Plant Operations and Product Recalls in the Automotive Industry: An Empirical Investigation Management science (forthcoming)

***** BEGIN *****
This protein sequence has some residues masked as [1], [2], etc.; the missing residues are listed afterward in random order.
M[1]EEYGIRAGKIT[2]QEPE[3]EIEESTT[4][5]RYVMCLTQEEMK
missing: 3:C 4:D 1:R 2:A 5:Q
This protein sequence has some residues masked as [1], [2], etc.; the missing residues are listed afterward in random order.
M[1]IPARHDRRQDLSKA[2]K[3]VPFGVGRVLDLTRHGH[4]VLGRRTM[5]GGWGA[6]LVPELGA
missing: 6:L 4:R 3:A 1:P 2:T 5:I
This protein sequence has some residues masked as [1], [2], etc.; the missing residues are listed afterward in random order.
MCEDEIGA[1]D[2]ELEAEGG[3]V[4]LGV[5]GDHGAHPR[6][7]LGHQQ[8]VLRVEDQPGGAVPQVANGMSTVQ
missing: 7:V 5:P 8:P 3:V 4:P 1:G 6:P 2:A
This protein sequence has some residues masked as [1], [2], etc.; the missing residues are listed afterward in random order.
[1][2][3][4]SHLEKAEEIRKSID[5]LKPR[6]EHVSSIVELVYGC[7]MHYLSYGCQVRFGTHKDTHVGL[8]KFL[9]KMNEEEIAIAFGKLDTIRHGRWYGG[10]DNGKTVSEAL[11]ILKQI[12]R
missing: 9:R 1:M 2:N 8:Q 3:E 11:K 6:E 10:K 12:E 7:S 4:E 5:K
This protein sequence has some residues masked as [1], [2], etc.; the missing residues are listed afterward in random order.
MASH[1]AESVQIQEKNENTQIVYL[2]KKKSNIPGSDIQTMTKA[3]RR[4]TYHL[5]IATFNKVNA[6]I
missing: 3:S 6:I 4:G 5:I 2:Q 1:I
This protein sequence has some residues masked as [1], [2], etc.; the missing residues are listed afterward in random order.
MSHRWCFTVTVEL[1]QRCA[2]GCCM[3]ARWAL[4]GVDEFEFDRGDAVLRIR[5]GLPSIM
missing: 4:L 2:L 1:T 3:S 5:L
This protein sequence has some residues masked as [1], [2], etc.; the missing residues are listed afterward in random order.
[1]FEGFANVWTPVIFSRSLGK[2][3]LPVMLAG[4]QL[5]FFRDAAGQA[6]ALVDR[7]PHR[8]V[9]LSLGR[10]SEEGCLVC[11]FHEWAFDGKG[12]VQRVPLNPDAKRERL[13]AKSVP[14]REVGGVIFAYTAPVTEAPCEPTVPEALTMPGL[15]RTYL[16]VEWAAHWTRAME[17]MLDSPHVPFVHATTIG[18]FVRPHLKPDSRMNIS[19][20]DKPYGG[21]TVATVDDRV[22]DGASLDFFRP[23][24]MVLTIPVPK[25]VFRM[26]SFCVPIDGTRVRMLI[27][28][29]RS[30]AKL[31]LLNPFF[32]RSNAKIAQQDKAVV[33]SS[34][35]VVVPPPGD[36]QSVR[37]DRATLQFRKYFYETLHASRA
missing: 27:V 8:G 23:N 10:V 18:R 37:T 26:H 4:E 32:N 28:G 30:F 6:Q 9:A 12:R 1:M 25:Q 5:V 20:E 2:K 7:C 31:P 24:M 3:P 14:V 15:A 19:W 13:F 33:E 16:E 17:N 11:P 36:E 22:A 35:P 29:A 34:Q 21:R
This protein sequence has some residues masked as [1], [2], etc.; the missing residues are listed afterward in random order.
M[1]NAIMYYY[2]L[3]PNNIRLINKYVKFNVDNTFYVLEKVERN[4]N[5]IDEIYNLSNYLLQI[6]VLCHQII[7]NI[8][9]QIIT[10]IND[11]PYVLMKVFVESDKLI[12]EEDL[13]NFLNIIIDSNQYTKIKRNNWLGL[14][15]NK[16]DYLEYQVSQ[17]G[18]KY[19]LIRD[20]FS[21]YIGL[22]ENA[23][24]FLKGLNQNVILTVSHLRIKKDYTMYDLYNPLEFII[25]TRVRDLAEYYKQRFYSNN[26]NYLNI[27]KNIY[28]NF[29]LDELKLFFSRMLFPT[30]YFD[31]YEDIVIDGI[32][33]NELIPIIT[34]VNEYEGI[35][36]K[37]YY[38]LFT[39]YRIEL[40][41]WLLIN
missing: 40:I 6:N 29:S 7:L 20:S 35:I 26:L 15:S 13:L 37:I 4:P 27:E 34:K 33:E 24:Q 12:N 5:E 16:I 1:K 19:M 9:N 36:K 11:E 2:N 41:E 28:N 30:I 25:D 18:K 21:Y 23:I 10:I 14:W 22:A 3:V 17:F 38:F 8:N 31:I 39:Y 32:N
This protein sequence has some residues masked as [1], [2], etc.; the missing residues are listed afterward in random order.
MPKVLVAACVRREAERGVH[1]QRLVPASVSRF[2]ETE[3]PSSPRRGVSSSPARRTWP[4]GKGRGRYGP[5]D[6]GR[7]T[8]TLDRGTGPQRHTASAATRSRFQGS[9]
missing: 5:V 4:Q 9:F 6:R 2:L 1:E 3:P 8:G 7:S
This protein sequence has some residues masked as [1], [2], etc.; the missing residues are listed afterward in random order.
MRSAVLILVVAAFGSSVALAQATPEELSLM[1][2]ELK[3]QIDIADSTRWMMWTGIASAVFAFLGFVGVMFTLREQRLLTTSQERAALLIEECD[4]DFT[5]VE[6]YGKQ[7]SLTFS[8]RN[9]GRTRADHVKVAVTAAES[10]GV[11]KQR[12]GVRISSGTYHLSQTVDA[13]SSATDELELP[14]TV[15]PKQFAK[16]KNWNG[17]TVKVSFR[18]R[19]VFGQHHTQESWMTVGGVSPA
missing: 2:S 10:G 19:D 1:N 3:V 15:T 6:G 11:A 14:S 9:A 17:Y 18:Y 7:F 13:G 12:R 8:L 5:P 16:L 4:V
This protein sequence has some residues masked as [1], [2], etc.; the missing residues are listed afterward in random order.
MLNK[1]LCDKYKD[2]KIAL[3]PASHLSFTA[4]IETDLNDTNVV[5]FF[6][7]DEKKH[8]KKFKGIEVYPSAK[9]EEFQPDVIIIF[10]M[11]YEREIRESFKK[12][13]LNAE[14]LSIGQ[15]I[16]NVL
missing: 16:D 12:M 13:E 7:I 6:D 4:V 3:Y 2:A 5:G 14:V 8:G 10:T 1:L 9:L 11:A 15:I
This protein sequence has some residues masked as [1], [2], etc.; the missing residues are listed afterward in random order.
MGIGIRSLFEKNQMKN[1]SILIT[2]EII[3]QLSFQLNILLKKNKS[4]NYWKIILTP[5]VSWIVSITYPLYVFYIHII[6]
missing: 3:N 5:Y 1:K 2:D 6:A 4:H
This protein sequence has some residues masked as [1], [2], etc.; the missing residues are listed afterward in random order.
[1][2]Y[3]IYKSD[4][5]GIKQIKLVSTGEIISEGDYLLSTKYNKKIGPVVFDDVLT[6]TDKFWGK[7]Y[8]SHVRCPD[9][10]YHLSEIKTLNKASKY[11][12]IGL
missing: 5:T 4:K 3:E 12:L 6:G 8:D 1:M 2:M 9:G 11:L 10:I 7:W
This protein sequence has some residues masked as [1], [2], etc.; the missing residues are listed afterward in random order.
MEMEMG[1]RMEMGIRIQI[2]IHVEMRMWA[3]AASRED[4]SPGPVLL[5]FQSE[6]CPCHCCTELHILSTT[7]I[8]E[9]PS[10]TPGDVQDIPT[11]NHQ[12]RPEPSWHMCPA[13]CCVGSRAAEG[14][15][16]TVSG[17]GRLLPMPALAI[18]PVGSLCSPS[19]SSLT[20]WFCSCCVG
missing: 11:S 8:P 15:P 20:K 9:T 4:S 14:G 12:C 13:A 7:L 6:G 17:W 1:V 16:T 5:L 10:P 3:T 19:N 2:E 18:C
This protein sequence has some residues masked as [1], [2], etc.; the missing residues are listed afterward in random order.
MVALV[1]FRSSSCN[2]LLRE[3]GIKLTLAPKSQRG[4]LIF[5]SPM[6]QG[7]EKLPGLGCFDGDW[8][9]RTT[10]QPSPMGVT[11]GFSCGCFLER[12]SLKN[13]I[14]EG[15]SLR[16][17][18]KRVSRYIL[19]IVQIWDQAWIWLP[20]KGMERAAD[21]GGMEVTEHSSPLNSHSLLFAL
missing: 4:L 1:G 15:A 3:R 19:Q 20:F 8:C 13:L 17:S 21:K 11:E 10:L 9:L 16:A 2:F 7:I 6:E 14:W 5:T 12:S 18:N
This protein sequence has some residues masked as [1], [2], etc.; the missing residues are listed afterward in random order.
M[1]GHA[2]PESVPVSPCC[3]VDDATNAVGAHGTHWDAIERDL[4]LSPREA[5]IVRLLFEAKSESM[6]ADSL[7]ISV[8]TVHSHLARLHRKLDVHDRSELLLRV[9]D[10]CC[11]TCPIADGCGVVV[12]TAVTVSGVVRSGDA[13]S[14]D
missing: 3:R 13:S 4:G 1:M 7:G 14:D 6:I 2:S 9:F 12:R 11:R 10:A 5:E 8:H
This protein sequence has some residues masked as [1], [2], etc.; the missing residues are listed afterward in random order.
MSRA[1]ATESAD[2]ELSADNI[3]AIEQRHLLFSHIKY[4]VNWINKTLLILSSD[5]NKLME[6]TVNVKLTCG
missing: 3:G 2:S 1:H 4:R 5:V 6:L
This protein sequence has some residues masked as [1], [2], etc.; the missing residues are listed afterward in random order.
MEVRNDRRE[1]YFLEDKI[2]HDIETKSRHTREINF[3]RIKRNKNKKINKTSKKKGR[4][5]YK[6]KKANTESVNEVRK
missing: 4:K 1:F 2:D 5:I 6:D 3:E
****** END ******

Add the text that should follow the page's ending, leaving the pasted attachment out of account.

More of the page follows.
While there is overwhelming support for the negative consequences of product recalls, empirical evidence of operational drivers of recalls is almost non-existent. In this study, the authors identify product-variety (measured as the number of factory installed options), plant-variety (measured as the number of models per assembly line in a plant), and capacity utilization as drivers of subsequent manufacturing-related recalls. They examine their individual and joint effects using a unique dataset compiled for a 7-year period by linking assembly line production data for North American automotive manufacturers with recall data from the National Highway Traffic and Safety Administration. It is shown that manufacturing-related recalls are positively associated with product-variety and plant utilization, but not with plant-variety. The authors also find that the joint effect of plant-variety and utilization is positively associated with increased recalls. In quantitative terms, a one standard deviation increase in the number of options (four additional options) is associated with two additional recalls and costs $46.2 million to automakers over the sample duration. The authors observe similar results with plant utilization. A car built in a plant which is being utilized above 100% capacity, is associated with more than eight additional recalls which corresponds to a cost of $167 million.